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This article develops the ‘safety-emotion-power’ nexus and highlights the role of emotion in research by politicising the unequal power relationships between researchers and NGO staff members in defining danger and negotiating safety in their fieldwork. Drawing on the author’s research experiences in Bangladesh and Ghana, it argues that research touching on emotion-laden topics can inflict stress and pain on NGO staff members and their families. The ‘right to safety’ of NGO staff members is often compromised by researchers’ ‘right to know’. The norms of conflict-avoidance also deter NGO staff members from negotiating safety. In addressing these issues, the article suggests three principles for taking account of emotional aspects of safety in research ethics.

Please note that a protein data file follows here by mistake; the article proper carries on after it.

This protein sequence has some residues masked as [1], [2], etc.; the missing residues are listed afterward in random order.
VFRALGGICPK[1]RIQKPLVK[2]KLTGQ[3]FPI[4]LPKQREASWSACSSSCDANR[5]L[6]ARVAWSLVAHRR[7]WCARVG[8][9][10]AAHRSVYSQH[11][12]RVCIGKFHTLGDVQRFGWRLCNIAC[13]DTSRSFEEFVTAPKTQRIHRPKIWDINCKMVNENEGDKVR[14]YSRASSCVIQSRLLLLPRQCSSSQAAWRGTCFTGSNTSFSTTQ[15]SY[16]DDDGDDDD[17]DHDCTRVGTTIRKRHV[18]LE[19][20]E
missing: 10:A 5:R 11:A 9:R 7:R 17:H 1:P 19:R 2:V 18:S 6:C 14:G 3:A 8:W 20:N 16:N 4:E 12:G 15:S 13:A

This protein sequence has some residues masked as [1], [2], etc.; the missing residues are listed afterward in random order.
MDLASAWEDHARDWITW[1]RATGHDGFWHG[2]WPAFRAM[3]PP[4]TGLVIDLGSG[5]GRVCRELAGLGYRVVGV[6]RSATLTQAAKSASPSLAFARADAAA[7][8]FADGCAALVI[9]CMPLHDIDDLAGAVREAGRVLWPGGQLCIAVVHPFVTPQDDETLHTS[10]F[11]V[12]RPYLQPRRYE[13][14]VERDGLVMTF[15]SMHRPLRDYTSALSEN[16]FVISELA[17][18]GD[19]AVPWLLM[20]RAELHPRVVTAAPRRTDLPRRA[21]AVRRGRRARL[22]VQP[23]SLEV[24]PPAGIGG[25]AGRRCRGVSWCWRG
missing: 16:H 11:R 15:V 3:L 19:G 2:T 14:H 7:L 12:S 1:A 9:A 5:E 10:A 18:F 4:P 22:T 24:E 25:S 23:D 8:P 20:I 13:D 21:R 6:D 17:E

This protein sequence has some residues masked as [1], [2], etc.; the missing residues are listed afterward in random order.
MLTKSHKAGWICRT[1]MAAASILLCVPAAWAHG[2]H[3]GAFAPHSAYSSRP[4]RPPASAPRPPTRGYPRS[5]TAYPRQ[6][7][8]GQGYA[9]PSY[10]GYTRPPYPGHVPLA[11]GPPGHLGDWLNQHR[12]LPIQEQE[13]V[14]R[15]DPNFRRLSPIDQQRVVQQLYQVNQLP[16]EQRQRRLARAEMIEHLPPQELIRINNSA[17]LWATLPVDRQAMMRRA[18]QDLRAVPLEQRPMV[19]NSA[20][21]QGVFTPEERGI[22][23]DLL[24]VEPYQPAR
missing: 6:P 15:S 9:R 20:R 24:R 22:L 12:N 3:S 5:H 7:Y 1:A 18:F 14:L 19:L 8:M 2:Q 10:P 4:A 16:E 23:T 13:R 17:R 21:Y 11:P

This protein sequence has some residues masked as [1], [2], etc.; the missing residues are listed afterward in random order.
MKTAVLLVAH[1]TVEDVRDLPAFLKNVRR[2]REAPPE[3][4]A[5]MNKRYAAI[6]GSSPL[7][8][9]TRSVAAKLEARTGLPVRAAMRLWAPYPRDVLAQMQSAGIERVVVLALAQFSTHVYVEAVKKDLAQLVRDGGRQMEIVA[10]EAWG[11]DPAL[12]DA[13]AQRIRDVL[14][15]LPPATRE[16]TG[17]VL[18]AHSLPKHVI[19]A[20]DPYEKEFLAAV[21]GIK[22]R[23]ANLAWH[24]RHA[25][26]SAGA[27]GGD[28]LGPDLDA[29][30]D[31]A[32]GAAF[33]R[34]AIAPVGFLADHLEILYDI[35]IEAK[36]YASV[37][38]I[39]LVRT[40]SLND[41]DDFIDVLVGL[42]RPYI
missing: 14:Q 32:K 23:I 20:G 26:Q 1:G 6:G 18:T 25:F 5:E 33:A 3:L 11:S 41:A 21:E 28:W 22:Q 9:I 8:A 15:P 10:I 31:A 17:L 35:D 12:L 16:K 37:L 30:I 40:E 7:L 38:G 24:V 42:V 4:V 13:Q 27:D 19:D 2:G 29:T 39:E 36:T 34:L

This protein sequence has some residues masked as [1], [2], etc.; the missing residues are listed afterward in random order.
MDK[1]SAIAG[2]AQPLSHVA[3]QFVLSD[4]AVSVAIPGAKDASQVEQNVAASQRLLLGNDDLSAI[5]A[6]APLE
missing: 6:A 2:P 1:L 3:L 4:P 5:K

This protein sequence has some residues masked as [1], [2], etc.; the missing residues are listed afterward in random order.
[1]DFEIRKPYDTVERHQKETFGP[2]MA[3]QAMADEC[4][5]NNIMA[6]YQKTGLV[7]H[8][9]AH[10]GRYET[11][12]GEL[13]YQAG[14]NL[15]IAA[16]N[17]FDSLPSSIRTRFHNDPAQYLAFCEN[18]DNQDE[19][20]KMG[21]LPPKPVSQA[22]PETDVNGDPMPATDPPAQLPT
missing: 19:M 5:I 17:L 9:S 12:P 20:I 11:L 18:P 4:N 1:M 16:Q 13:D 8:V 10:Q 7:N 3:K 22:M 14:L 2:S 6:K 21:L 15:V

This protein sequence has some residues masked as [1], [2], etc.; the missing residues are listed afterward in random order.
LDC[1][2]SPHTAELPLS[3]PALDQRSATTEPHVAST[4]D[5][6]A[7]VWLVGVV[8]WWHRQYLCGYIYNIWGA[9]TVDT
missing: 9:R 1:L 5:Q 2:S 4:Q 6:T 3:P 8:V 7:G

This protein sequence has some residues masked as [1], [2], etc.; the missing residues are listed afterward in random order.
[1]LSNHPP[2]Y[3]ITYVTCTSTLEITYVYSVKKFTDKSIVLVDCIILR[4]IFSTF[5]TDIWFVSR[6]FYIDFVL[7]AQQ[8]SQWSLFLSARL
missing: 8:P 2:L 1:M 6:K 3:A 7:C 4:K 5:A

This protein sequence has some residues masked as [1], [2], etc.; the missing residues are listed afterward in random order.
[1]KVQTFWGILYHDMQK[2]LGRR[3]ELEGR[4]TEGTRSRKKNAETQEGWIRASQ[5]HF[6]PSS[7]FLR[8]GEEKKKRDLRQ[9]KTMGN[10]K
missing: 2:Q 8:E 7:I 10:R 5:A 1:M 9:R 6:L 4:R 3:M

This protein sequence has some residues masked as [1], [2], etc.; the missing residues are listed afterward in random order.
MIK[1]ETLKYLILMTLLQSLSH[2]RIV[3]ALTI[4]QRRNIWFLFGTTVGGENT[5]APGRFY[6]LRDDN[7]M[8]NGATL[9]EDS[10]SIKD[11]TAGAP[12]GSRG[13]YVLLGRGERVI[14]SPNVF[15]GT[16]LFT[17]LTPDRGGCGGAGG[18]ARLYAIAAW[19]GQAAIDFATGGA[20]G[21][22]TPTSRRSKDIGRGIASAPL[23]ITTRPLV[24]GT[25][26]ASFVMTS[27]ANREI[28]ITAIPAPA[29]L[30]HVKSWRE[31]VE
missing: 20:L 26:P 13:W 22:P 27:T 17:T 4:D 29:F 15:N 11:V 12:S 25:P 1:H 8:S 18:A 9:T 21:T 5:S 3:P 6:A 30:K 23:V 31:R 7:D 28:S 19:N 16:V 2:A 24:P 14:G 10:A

This article is hosted by our co-publisher Taylor & Francis.

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